All posts by Joseph Downing

The 90-Day Year: Rethinking Your Long Term Goals.

I recently listened to an episode of Freedom Fast Lane, a podcast where author and entrepreneur Ryan Moran interviews performance coach and advisor, Todd Herman. Todd works with high-level athletes and entrepreneurs on their ‘inner game,’ and had eighteen clients compete at the last Olympics. In this podcast, Ryan and Todd discuss making goals and the concept of the 90-Day Year. Todd believes that setting long term goals can be counterproductive and the psychological reason behind setting 90-day schedules is that they provide a more tangible ‘horizon’ line.  This can apply to physical fitness, your business, art or anything else you want to achieve.

Following this method, it only takes a few tweaks to your mindset to get a huge lift in performance. The enemy to confidence and momentum is confusion and uncertainty. Confidence can be built and isn’t something that is instilled upon you at birth. Confidence is the byproduct of incremental, constant, and consistent improvement. He advises you  ask yourself, “What is the highest impact skill that, if I improved right now, would give the highest impact on my performance?” That is what you should be developing.

Todd explained there are three types of goals you need to be cognizant of during your 90-day year:

             1) Outcome Goals:

Outcome goals are ones that are measurable, such as “in ninety days, I want to have lost twenty pounds.” It’s fine to have such goals, but they can be problematic. Focusing only on the outcome creates high levels of stress and anxiety. We don’t have complete control over these and not meeting them leads to a sense of failure and make you more prone to stop even when making progress.

              2) Performance Goals:

What are you going to improve in order to get to the outcome goal? Break your outcome goal into performance goals over two week periods that you can measure throughout the process, e.g. n the next two weeks, I am going to the gym five times.

               3) Process Goals:

Who is going to do What, When, and Where? Knowing this will provide clarity and momentum. You have 100% control over process goals. One of the ways out of the state of anxiety and overwhelm is to measure progress incrementally. Actions of the past provide concrete data on what you have done. This will give you a high level of awareness and you will feel rewarded when you can measure small steps forward.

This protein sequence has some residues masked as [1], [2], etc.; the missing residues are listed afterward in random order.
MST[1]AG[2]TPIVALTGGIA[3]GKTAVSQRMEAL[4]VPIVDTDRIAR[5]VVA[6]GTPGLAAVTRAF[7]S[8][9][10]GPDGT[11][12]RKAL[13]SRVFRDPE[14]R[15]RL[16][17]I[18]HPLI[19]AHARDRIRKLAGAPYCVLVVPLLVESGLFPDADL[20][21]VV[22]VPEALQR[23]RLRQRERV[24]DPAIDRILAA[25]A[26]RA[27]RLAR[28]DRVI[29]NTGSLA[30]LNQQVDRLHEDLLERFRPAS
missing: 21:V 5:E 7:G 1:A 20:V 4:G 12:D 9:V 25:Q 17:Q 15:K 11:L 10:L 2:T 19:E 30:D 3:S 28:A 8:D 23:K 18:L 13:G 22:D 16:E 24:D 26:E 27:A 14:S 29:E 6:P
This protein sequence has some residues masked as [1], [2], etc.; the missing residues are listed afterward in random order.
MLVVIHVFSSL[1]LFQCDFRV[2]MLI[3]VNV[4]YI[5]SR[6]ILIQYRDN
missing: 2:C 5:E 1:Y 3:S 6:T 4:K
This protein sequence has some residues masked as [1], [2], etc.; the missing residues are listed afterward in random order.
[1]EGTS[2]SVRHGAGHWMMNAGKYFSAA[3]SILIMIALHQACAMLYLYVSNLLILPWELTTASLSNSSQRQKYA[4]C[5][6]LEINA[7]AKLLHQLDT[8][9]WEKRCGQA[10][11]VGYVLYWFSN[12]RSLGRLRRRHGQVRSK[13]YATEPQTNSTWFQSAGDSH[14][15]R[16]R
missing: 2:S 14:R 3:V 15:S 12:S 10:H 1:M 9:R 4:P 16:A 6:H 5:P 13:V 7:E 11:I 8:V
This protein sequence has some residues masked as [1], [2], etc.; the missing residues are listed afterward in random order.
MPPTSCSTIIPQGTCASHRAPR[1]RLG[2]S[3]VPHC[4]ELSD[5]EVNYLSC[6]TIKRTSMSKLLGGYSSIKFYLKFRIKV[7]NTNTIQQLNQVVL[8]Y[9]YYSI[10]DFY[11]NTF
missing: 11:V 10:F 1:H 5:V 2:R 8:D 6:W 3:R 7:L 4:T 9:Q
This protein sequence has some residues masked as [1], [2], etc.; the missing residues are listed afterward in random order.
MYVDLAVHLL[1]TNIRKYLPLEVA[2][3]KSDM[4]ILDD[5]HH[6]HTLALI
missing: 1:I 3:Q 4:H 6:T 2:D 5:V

Last, pay attention to the concept of “character crafting.” This is the conscious process of developing into the type of person you want to become. Developing skills and making right choices need to be practiced and built over time though conscious effort. It’s possible to choose the evolutionary process of who you want to be, and one useful tool for this is to create an alter ego. Choose a spirit animal or a super hero you immolate. This substitute “ego”  provides an opportunity to strip away fears and doubts.  Start by asking, “How would I be performing if I was ‘that’ person?” It helps to have what Todd calls “totems” or “artifacts” that triggers that character, such as a sweatband or watch. Remember to give your alter ego a name and provide yourself with scenarios you can visualize. You can do this by asking questions like “What is ‘Max’ going to be doing today? How would he respond in this situation?”

This summary just skims the surface. If you’d like to hear the full podcast interview, you can follow the link below.

My book, The Abundant Bohemian: How To Live an Unconventional Life Without Starving In the Process is out now. You can find it at

If you like the blog and/or the book, the best way you can support it is by sharing it with others and by giving it an honest rating at the Amazon link above.   Thanks for checking in.


Who Is Your Accountability Buddy?

Little over a year ago, I made a commitment with my friend Brent that we would go to the gym Monday through Friday at 7:00 a.m. Previously, I had always worked out alone, with middling results. But committing to Brent, and making a promise to each other and to ourselves, changed everything. Those sleepy mornings when I otherwise would have chose to stay in bed stopped happening because when the alarm went off, I knew Brent would be by to pick me up in twenty minutes. I had to answer to someone, and being lazy wasn’t an acceptable answer. I wanted to hold true to my promise, and I would have been embarrassed not to. Those are strong psychological motivators. We can kid ourselves in the mirror, but our supporters and encouragers aren’t deceived so easily.

An accountability buddy is someone (or more than one person) that supports you in making sure you meet your commitments. In psychology, it’s known as an external motivator. Someone, outside of you, that helps you stay motivated. Studies show that writing down and sharing your goals with another person greatly increases the likelihood of your successfully meeting the goal.

An accountability buddy can be used for any goal, whether it be losing weight, finishing your novel, navigating your business, or conquering an addiction. (That’s a major reason people who join AA are assigned sponsors and old-timers continue to attend long after they’ve quit drinking.) Having someone you can talk to, confide in, set goals and monitor progress with, creates a huge psychological advantage. You won’t feel isolated and alone in your efforts, and you won’t be let off with lame excuses. You will feel supported, and will feel the benefit of giving back by providing the same support and accountability to your buddy.